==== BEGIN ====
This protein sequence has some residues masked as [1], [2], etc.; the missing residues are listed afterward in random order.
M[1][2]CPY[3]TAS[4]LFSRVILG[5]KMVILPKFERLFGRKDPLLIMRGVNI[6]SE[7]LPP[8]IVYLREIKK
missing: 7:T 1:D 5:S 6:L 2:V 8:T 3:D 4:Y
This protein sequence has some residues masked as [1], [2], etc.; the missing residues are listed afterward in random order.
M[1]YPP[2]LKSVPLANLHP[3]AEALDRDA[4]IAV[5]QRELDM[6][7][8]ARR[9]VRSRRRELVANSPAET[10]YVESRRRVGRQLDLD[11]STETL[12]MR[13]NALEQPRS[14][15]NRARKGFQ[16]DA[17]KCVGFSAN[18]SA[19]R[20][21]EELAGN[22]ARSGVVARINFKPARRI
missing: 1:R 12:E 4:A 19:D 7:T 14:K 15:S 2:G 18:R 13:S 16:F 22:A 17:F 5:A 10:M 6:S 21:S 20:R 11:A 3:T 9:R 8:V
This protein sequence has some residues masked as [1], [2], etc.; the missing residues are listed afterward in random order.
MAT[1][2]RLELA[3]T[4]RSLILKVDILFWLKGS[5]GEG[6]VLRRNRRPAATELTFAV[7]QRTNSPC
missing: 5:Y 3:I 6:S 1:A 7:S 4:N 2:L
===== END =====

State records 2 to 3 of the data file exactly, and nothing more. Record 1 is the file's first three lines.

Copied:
This protein sequence has some residues masked as [1], [2], etc.; the missing residues are listed afterward in random order.
M[1]YPP[2]LKSVPLANLHP[3]AEALDRDA[4]IAV[5]QRELDM[6][7][8]ARR[9]VRSRRRELVANSPAET[10]YVESRRRVGRQLDLD[11]STETL[12]MR[13]NALEQPRS[14][15]NRARKGFQ[16]DA[17]KCVGFSAN[18]SA[19]R[20][21]EELAGN[22]ARSGVVARINFKPARRI
missing: 1:R 12:E 4:A 19:D 7:T 14:K 15:S 2:G 18:R 13:S 16:F 22:A 17:F 5:A 10:M 6:S 21:S 20:R 11:A 3:T 9:R 8:V
This protein sequence has some residues masked as [1], [2], etc.; the missing residues are listed afterward in random order.
MAT[1][2]RLELA[3]T[4]RSLILKVDILFWLKGS[5]GEG[6]VLRRNRRPAATELTFAV[7]QRTNSPC
missing: 5:Y 3:I 6:S 1:A 7:S 4:N 2:L